Metabolism that can proceed only in the presence of oxygen.
Slow, shallow, irregular respirations or occasional gasping breaths; sometimes seen in dying patients.
The upper airway tract or the passage above the larynx, which includes the nose, mouth, and throat.
The volume of air that reaches the alveoli. It is determined by subtracting the amount of dead space air from the tidal volume.
American Standard System
A safety system for large oxygen cylinders, designed to prevent the accidental attachment of a regulator to a cylinder containing the wrong type of gas.
The metabolism that takes place in the absence of oxygen; the principle product is lactic acid.
Absence of spontaneous breathing.
In the context of airway, the introduction of vomitus or other foreign material into the lungs.
Irregular, ineffective respirations that may or may not have an identifiable pattern.
automatic transport ventilator (ATV)
A ventilation device attached to a control box that allows the variables of ventilation to be set. It frees the EMT to perform other tasks while the patient is being ventilated.
A device with a one-way valve and a face mask attached to a ventilation bag; when attached to a reservoir and connected to oxygen, it delivers more than 90% supplemental oxygen.
A protective item, such as a pocket mask with a valve, that limits exposure to a patient's body fluids.
A body part or condition that appears on both sides of the midline.
Subdivision of the smaller bronchi in the lungs; made of smooth muscle and dilate or constrict in response to various stimuli.
Point at which the trachea bifurcates (divides) into the left and right mainstem bronchi.
Monitor the levels of O2, CO, and the pH of the cerebrospinal fluid and then provide feedback to the respiratory centers to modify the rate and depth of breathing based on the body's needs at any given time.
The ability of the alveoli to expand when air is drawn in during inhalation.
continuous positive airway pressure (CPAP)
A method of ventilation used primarily in the treatment of critically ill patients with respiratory distress; can prevent the need for endotracheal intubation.
Pressure on the cricoid cartilage; applied to occlude the esophagus to inhibit gastric distention and regurgitation of vomitus in the unconscious patient.
The portion of the tidal volume that does not reach the alveoli and thus does not participate in gas exchange.
A process in which molecules move from an area of higher concentration to an area of lower concentration.
Shortness of breath or difficulty breathing.
The passive part of the breathing process in which the diaphragm and the intercostal muscles relax, forcing air out of the lungs.
The exchange of gases between the lungs and the blood cells in the pulmonary capillaries; also called pulmonary respiration.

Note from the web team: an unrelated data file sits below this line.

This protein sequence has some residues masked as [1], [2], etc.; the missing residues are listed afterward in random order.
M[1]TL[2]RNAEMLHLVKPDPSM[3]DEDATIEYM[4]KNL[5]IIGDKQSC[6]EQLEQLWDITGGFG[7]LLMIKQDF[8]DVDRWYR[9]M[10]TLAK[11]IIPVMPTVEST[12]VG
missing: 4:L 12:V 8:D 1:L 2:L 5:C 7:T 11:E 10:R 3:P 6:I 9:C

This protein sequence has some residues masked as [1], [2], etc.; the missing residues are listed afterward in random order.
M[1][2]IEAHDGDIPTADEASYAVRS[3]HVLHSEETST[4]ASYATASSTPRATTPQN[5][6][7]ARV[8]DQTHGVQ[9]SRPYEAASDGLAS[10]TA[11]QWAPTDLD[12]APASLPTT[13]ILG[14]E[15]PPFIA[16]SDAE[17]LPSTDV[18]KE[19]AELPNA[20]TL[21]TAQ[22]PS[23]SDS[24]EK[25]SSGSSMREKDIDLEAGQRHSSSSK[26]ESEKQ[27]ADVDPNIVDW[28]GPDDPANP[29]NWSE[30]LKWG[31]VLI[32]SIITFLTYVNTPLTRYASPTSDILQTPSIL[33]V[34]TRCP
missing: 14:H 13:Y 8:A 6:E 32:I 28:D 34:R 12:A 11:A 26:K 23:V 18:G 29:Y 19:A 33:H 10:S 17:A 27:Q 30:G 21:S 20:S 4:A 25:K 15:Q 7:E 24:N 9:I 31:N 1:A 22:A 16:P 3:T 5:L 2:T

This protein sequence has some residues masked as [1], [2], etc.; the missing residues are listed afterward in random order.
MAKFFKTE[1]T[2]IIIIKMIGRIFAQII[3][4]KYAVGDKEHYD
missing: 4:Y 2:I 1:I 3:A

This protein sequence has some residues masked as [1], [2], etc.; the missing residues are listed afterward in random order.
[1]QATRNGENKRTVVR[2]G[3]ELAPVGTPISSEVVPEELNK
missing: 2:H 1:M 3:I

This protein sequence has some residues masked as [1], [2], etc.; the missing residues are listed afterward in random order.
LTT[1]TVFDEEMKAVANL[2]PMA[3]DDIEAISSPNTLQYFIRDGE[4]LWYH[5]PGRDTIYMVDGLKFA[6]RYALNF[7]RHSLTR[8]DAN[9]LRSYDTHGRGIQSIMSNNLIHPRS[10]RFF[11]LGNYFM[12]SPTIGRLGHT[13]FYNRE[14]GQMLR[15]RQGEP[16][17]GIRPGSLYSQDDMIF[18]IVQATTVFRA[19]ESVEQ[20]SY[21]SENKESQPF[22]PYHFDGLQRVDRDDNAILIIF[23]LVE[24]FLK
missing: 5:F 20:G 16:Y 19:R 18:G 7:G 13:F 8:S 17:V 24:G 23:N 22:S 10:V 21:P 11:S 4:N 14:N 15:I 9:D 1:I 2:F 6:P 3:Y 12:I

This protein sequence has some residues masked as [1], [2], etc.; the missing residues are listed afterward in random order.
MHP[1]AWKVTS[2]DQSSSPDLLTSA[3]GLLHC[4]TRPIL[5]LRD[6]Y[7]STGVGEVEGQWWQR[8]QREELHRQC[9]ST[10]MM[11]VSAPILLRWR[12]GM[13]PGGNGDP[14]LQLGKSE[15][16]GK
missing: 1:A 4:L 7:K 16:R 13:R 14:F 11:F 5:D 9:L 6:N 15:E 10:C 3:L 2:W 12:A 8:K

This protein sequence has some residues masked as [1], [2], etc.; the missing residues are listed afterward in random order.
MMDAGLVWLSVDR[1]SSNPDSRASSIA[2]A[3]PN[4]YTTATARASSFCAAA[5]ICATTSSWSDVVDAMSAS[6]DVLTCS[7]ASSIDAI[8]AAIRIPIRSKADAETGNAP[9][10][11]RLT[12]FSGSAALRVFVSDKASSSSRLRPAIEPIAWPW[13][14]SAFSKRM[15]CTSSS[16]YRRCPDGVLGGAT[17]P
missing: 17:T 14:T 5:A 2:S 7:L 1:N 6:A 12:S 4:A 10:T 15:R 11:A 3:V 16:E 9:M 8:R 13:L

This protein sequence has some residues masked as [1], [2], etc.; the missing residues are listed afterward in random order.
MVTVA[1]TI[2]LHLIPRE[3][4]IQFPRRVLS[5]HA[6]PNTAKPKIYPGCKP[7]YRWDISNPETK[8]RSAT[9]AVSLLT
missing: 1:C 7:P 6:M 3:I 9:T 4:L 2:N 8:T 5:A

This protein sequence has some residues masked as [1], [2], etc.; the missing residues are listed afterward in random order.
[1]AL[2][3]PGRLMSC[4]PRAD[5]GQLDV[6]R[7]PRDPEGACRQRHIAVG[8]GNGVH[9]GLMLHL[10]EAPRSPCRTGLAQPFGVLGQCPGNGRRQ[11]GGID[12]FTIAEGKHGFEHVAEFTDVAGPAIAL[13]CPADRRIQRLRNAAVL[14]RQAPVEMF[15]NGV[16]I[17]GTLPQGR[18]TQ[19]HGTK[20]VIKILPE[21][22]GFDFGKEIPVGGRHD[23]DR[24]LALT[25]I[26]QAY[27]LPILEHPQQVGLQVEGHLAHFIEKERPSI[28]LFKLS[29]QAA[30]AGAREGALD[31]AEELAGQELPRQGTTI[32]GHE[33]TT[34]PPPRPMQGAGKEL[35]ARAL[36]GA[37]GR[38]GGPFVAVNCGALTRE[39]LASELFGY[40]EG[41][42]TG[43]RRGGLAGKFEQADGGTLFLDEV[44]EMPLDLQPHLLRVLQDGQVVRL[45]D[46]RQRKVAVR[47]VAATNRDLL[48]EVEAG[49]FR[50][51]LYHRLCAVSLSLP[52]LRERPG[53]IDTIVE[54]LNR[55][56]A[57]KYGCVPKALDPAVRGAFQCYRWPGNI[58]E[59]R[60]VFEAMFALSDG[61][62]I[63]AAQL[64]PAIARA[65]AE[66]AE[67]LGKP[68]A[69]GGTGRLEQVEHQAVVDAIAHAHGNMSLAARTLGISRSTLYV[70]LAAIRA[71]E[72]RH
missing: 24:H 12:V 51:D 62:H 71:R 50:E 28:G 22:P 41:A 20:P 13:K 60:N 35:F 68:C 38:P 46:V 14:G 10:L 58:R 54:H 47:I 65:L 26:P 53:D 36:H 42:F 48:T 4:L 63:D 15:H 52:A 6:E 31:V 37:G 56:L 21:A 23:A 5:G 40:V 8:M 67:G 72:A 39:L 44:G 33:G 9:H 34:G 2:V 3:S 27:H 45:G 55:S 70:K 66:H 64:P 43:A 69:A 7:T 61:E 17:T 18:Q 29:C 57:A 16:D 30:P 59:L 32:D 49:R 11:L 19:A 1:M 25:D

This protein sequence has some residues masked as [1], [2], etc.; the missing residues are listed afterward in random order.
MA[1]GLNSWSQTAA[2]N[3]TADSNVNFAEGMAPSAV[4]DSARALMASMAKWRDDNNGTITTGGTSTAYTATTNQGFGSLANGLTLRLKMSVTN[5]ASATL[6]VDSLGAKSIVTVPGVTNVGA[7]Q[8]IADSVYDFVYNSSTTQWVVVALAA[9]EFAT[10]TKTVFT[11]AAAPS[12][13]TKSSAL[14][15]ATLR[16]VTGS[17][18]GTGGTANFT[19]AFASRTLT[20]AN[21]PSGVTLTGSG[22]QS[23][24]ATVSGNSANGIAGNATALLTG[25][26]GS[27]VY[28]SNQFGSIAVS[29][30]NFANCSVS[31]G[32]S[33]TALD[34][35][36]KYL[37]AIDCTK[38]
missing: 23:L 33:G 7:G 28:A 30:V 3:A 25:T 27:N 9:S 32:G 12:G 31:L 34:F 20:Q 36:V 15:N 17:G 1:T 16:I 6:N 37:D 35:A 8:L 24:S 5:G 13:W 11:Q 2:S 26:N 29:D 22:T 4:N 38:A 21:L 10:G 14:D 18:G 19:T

A normal reflex mechanism that causes retching; activated by touching the soft palate or the back of the throat.
A condition in which air fills the stomach, often as a result of high volume and pressure during artificial ventilation.
The space in between the vocal cords that is the narrowest portion of the adult's airway; also called the glottic opening.
good air exchange
A term used to distinguish the degree of distress in a patient with a mild airway obstruction. With good air exchange, the patient is still conscious and able to cough forcefully, although wheezing may be heard.
head tilt-chin lift maneuver
A combination of two movements to open the airway by tilting the forehead back and lifting the chin; not used for trauma patients.
Increased carbon dioxide level in the bloodstream.
A dangerous condition in which the body tissues and cells do not have enough oxygen.
A "backup system" to control respiration; senses drops in the oxygen level in the blood.
Breathing into the lungs; a medication delivery route.
The exchange of gases between the blood cells and the tissues.
Bypassing of oxygen-poor blood past nonfunctional alveoli to the left side of the heart.
Technique to open the airway by placing the fingers behind the angle of the jaw and bringing the jaw forward; used for patients who may have a cervical spine injury.
Breathing that requires greater than normal effort; may be slower or faster than normal and usually requires the use of accessory muscles.
A complex structure formed by many independent cartilaginous structures that all work together; where the upper airway ends and the lower airway begins; also called the voice box.
manually triggered ventilation device
A fixed flow/rate ventilation device that delivers a breath every time its button is pushed; also referred to as a flow-restricted, oxygen-powered ventilation device.
Space within the chest that contains the heart, major blood vessels, vagus nerve, trachea, major bronchi, and esophagus; located between the two lungs.